Real Life Monopoly
When we were children around about the time that we were tiring of Ludo and Snakes and Ladders we discovered the board game Monopoly. I can’t remember the details or the rules – something about cards that said such things as “Pass Go, collect £200”, “Go to jail”, “Get out of jail”. In real life it is usually found that going to jail meant the only people to collect money were the lawyers, but whatever the rules were it was good fun building hotels in Park Lane while your opponent was stuck in a hovel in the East End somewhere or off to jail and not collecting £200.
When we grew up of course we quickly learned that the Grosvenor Hotel and a mansion in Park Lane were not for “the likes of us”. Our fate was to be members of the working class who had to work for a wage or a salary and lead an anxious life between weekly or monthly pay cheques. However there are people who wheel and deal in such properties and a recent newspaper article gave some details of these deals.
Two separate properties in Park Lane valued at £5m-£6m, one in Grosvenor Street for £10m and one in Reeves Mews at £25m. The astonishing thing about these desirable residences is that they have been vacant for between five and ten years. According to the empty properties officer for Westminster council Paul Palmer the owners intend to keep them empty for the present.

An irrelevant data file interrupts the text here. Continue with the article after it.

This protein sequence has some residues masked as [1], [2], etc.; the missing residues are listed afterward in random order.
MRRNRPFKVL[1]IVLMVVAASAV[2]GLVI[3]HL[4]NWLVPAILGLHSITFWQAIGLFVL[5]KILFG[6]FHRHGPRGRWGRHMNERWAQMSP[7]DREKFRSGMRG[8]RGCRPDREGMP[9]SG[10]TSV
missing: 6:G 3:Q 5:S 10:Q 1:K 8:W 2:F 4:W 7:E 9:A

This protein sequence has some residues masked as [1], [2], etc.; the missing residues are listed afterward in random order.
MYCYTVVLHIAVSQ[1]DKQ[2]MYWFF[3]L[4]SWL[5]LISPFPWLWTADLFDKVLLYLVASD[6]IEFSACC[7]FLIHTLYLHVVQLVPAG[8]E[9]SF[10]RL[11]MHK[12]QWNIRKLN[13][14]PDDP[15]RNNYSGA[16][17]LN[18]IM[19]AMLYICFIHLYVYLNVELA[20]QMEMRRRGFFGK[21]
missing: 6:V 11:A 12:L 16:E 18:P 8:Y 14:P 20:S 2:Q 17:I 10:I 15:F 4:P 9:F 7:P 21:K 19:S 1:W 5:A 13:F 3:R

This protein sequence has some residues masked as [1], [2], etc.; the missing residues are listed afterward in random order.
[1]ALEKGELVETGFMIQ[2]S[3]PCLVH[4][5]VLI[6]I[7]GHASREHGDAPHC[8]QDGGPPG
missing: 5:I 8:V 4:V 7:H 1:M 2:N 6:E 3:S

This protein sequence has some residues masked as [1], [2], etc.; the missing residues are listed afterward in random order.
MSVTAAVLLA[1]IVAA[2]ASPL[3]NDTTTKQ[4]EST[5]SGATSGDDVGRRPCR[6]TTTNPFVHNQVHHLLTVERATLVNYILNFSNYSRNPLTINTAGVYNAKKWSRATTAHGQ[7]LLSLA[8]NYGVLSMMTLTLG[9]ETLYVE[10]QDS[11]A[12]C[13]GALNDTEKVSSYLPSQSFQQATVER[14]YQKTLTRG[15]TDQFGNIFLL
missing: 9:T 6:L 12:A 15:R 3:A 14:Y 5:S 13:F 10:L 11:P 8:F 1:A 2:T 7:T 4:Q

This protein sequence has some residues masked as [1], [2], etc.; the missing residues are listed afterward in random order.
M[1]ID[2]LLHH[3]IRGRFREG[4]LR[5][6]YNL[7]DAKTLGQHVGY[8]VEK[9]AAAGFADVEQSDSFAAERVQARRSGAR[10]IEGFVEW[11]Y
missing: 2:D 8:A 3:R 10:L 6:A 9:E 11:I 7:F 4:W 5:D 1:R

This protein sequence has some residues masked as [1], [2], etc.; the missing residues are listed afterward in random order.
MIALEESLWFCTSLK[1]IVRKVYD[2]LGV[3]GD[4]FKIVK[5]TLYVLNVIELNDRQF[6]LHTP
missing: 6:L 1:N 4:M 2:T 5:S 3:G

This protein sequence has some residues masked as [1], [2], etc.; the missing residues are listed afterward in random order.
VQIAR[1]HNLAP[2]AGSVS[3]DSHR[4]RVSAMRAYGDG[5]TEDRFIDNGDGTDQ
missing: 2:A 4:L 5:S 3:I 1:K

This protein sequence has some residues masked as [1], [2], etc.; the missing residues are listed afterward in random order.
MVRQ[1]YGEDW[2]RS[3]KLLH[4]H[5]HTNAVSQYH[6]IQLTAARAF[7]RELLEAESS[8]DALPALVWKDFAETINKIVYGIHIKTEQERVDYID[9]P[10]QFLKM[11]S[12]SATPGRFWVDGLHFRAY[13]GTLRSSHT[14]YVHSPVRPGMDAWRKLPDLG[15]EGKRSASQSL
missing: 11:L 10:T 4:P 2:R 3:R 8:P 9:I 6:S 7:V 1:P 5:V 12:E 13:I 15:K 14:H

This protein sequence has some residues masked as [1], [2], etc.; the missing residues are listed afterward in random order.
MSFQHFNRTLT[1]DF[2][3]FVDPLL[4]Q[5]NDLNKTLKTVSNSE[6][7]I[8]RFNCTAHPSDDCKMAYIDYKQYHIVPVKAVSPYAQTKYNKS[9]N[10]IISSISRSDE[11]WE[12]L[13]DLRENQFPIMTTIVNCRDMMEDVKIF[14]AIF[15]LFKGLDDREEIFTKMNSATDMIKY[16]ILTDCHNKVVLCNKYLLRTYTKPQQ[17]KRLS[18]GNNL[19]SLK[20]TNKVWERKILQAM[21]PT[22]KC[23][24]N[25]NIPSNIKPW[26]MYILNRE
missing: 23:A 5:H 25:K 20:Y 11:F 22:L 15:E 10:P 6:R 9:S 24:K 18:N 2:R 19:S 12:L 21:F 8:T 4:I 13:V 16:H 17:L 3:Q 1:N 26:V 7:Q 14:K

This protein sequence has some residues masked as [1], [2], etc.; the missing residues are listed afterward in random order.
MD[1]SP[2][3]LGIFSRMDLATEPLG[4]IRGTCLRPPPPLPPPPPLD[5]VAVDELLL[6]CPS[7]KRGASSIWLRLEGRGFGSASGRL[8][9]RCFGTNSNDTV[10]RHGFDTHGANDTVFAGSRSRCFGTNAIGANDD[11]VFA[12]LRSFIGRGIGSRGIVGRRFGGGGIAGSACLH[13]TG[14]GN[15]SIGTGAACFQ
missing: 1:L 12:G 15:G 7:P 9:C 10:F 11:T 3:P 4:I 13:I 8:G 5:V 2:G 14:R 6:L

“There are an estimated 1m empty homes in the UK, and as empty properties officer for Westminster council, Palmer is responsible for about 3,000 of them. Every day he visits some of the ritziest addresses in the capital and does his best to get them lived in again. What makes his job unique is the staggering value of the properties on his books; some of his Mayfair mansions are worth as much as £50m, even in their dilapidated state. … The properties usually aren’t abandoned for reasons which might prompt sympathy. Palmer believes many elusive owners don’t have the slightest intention of bringing them back to life. ‘So often offshore owners have little or no interest in the property as a building it is merely an asset to be traded as they see fit,” he says adding that offshore firms are tricky to track down.’ (Guardian, 17 October)
The article points out that in some cases where property is owned by offshore companies, no UK capital gains tax is payable, and there are cases where the wheeler dealers sell a £1m property after a year for £2m and avoid the 18 percent tax. These traders do not look upon these properties as places to live but as chips in their grown-up game of Monopoly. All of this financial skulduggery goes on against a background of millions of workers living in sub-standard housing, thousands homeless and hundreds even sleeping in the streets around about these empty luxurious mansions.
Compared to the complexities of capitalism socialism is a simple social system. Houses will be built for people to live in, not counters in a horror version of the kids’ board game like we have today. At 21 Upper Grosvenor Street there is a house valued at £25m, it has been empty for more than ten years. Once we establish world socialism it will be occupied immediately by a family at presently homeless. A simple socialist solution to a problem that capitalism finds insoluble.